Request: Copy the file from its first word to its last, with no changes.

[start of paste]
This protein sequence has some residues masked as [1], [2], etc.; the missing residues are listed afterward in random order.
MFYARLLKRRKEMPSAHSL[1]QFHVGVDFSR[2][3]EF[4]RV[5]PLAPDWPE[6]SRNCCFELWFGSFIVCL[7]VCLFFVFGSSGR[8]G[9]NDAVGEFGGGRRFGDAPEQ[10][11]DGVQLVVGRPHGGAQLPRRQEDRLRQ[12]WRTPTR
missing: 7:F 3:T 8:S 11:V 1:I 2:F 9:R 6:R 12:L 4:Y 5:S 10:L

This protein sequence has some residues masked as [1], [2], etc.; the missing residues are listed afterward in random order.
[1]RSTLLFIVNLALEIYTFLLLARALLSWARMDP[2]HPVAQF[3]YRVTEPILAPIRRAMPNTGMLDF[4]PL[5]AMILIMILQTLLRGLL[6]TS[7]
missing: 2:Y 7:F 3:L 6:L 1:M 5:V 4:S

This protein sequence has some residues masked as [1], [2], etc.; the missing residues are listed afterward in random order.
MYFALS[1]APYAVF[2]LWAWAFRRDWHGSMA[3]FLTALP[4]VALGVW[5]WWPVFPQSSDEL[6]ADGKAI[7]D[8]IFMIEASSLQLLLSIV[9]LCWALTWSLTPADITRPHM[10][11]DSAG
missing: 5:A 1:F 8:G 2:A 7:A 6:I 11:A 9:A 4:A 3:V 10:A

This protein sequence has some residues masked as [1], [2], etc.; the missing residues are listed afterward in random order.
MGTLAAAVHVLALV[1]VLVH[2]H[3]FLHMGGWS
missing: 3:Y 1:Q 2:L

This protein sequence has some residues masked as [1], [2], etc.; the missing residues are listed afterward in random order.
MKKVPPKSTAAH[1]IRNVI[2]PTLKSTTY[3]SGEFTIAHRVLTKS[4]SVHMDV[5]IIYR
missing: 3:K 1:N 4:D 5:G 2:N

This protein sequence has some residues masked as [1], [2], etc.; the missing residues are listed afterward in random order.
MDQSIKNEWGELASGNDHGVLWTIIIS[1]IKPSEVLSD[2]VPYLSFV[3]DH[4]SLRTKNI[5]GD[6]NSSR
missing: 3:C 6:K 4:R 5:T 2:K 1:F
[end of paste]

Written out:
This protein sequence has some residues masked as [1], [2], etc.; the missing residues are listed afterward in random order.
MFYARLLKRRKEMPSAHSL[1]QFHVGVDFSR[2][3]EF[4]RV[5]PLAPDWPE[6]SRNCCFELWFGSFIVCL[7]VCLFFVFGSSGR[8]G[9]NDAVGEFGGGRRFGDAPEQ[10][11]DGVQLVVGRPHGGAQLPRRQEDRLRQ[12]WRTPTR
missing: 7:F 3:T 8:S 11:V 1:I 2:F 9:R 6:R 12:L 4:Y 5:S 10:L

This protein sequence has some residues masked as [1], [2], etc.; the missing residues are listed afterward in random order.
[1]RSTLLFIVNLALEIYTFLLLARALLSWARMDP[2]HPVAQF[3]YRVTEPILAPIRRAMPNTGMLDF[4]PL[5]AMILIMILQTLLRGLL[6]TS[7]
missing: 2:Y 7:F 3:L 6:L 1:M 5:V 4:S

This protein sequence has some residues masked as [1], [2], etc.; the missing residues are listed afterward in random order.
MYFALS[1]APYAVF[2]LWAWAFRRDWHGSMA[3]FLTALP[4]VALGVW[5]WWPVFPQSSDEL[6]ADGKAI[7]D[8]IFMIEASSLQLLLSIV[9]LCWALTWSLTPADITRPHM[10][11]DSAG
missing: 5:A 1:F 8:G 2:A 7:A 6:I 11:A 9:A 4:A 3:V 10:A

This protein sequence has some residues masked as [1], [2], etc.; the missing residues are listed afterward in random order.
MGTLAAAVHVLALV[1]VLVH[2]H[3]FLHMGGWS
missing: 3:Y 1:Q 2:L

This protein sequence has some residues masked as [1], [2], etc.; the missing residues are listed afterward in random order.
MKKVPPKSTAAH[1]IRNVI[2]PTLKSTTY[3]SGEFTIAHRVLTKS[4]SVHMDV[5]IIYR
missing: 3:K 1:N 4:D 5:G 2:N

This protein sequence has some residues masked as [1], [2], etc.; the missing residues are listed afterward in random order.
MDQSIKNEWGELASGNDHGVLWTIIIS[1]IKPSEVLSD[2]VPYLSFV[3]DH[4]SLRTKNI[5]GD[6]NSSR
missing: 3:C 6:K 4:R 5:T 2:K 1:F